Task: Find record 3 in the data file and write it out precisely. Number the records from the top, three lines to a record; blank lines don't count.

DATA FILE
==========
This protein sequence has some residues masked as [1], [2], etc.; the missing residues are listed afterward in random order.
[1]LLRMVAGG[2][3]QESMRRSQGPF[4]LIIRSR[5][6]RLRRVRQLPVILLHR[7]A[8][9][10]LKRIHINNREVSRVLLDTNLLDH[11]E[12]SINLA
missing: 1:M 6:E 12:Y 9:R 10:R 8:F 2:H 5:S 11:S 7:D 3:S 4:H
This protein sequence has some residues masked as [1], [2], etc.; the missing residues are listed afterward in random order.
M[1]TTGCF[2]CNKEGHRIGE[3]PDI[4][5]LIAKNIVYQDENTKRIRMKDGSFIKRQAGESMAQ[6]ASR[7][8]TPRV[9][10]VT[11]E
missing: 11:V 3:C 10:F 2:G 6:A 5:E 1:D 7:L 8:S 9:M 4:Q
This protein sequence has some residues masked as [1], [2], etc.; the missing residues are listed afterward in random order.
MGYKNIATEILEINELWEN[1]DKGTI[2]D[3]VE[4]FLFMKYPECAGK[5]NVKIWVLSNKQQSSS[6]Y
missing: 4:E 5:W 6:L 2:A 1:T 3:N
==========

This protein sequence has some residues masked as [1], [2], etc.; the missing residues are listed afterward in random order.
MGYKNIATEILEINELWEN[1]DKGTI[2]D[3]VE[4]FLFMKYPECAGK[5]NVKIWVLSNKQQSSS[6]Y
missing: 4:E 5:W 6:L 2:A 1:T 3:N